GPA

To calculate the grade-point average (GPA), include only those courses taken for a letter grade at the University of California. This includes work undertaken at all campuses of the University in regular terms and in summer sessions, as well as XB or XBW courses at University Extension. Transfer work from any other college or university is not included in the UC GPA.

The University uses the 4.0 system for GPA calculation, in which each letter grade earns a specified number of grade points:

For One Unit of the Grade: Grade Points are Earned
A+/A 4.0
A- 3.7
B+ 3.3
B 3.0
B- 2.7
C+ 2.3
C 2.0
C- 1.7
D+ 1.3
D 1.0
D- 0.7
F 0.0

For example, if a student receives a grade of B- in a 5 unit course, 13.5 grade points are earned for that course (5 units x 2.7 grade points per unit). The number of grade points earned for each course appears on the transcript to the right of the grade.

At the end of each semester these totals are updated: the units attempted for a letter grade, those successfully completed, and the grade points earned are added to the corresponding figures in the semester summary line from the previous semester, and the cumulative GPA is recalculated. The grade-point average is calculated using the cumulative figures from the semester summary line after the student's most recent semester. The formula for computing GPA is: grade points earned divided by units attempted for a letter grade.

Grade Point Balance

The balance is used primarily as a reference point for students on academic probation. When the balance is 0 (zero), the GPA is exactly 2.0. If the balance is a negative number, the GPA is below 2.0 and the student is on academic probation. The formula for computing the balance is: Grade points - (units attempted x 2) = balance.

The balance is a convenient "flag" for students on academic probation as well as a precise measure of how far the GPA is below 2.0. A negative balance is often referred to as a "grade point deficit."

Repeats

A student may repeat a course in which a grade of D+, D, D- or F once to improve their GPA up to a limit of 12 units of repeated work. Within the first 12 units of repeats of D+, D, D- or F grades, the second grade earned is the one included in the GPA. However, the original grade remains on the record to reflect the student's actual enrollments and to maintain the historical record of any academic probation to which the student may have been subjected.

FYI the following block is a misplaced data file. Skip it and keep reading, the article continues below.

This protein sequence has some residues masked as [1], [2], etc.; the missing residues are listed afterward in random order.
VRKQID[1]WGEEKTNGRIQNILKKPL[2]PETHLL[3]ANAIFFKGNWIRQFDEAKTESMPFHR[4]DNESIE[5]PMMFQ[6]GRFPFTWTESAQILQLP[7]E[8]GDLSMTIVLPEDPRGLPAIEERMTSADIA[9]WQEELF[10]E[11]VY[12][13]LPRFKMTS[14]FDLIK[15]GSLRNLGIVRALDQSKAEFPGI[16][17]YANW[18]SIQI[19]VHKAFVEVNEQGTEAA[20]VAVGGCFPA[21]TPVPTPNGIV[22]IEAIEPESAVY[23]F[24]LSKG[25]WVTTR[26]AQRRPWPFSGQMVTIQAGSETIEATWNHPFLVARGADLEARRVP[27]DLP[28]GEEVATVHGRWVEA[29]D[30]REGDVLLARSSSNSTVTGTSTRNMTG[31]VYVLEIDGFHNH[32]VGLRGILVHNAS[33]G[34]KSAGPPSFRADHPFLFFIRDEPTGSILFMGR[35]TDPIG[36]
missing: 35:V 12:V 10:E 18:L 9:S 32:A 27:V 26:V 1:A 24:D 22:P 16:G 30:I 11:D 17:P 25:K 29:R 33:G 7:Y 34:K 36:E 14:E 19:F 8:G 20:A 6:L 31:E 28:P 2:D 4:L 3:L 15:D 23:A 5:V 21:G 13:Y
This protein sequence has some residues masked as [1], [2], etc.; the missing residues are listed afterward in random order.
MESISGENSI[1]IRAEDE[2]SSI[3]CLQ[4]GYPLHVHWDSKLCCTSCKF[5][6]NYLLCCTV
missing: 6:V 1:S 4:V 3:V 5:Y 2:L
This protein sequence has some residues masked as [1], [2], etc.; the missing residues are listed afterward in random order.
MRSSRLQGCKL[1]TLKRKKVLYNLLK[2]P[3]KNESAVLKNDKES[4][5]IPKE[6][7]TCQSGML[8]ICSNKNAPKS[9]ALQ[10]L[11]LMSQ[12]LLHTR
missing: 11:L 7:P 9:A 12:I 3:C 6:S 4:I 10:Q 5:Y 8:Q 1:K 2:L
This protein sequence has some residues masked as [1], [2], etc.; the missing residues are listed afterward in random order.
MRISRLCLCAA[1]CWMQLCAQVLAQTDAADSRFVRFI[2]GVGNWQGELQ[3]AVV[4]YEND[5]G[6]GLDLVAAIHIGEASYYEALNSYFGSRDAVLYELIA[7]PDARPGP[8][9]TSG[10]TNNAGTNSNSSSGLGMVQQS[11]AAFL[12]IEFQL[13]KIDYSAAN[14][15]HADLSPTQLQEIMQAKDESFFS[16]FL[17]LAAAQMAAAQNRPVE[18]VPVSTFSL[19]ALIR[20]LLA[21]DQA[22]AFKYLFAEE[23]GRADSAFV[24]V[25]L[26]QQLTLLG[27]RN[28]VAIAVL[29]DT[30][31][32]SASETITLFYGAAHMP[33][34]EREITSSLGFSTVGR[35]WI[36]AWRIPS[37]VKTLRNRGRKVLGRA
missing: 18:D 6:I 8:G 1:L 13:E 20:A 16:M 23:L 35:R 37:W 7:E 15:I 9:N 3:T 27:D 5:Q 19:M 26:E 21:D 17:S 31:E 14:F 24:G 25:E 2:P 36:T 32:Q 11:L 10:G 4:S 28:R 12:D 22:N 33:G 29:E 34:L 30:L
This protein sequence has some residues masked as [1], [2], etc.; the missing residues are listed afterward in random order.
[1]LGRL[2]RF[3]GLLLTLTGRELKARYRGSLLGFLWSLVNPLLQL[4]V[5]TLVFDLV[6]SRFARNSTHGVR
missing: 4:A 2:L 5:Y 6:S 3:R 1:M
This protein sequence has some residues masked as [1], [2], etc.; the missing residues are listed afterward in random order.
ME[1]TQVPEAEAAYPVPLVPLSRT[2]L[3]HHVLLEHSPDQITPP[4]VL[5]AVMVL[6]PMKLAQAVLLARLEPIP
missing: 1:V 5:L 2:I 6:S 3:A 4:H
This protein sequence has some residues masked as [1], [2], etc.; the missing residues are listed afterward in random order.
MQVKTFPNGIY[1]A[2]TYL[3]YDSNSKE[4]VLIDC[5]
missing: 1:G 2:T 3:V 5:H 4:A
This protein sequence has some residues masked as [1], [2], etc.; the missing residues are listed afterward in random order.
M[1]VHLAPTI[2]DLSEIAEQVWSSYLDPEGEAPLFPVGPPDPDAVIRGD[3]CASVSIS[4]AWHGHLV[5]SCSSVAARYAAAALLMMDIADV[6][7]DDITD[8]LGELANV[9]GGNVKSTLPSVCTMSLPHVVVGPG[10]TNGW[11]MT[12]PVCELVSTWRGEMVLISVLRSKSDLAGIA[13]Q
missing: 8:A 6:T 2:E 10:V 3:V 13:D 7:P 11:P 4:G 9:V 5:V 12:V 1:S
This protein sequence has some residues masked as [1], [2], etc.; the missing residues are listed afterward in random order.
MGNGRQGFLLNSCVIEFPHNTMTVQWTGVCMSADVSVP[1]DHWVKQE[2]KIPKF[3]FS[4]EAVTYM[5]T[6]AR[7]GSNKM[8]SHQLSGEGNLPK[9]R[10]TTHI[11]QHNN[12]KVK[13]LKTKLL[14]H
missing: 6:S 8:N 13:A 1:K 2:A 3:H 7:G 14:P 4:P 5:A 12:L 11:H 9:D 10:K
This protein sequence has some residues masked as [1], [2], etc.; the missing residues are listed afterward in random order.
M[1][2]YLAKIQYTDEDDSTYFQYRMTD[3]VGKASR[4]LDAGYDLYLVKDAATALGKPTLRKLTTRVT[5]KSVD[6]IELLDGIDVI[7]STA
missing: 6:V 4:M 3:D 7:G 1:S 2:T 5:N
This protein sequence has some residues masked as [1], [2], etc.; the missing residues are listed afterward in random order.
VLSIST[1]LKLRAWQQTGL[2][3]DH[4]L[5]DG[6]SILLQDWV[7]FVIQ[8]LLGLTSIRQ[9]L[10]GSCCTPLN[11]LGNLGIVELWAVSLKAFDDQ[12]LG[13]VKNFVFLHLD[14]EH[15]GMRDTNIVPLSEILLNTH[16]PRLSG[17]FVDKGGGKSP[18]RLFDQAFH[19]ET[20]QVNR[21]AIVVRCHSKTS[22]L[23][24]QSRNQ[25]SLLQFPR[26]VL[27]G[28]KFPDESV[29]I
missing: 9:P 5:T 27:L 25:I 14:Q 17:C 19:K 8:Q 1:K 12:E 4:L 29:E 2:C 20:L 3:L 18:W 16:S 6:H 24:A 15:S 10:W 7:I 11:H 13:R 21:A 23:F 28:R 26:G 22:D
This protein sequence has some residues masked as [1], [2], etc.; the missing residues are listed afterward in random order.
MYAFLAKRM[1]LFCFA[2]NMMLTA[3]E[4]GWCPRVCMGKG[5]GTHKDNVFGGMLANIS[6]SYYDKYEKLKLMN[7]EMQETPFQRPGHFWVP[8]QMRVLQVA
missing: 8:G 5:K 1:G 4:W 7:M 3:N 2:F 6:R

Repeating a grade of F

If a student repeats an F, the original course is given a special code to signal that the course is repeated later on the academic record. This code blocks the units for the repeat from being included in the units attempted, but allows the grade points earned to count. Remember that the units attempted would already be reflected for the course from the original grade of F. With the addition of the grade points for the repeat, without any further units attempted, the GPA will reflect the grade received on repetition.

Repeating a grade of D+, D or D-

If a student repeats a D the same principle applies as that for repeat of F, with one additional factor: a D received some grade points, so when it is repeated the student receives only the additional grade points needed for the combined grade points to reflect the grade earned on repetition. The original course is given a special code to signal that the course is repeated later on the record; this code blocks the units attempted for repeat from being included in the units attempted, but allows the additional grade points to count.

Repeating deficient grades can be an important strategy for a student having academic difficulty. However, if the student's performance does not improve with repetition this may indicate that the student has not chosen the appropriate academic direction and should consider other areas of study. Students experiencing academic difficulty are urged to see a college adviser to discuss the extent of the GPA deficit and strategies for clearing this deficit within the probationary term.

Probation Calculator

This calculator can help you determine whether you can clear probation by the end of the current semester.

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Copyright © 2014 | The Regents of the University of California | Updated: Thursday, December 11, 2014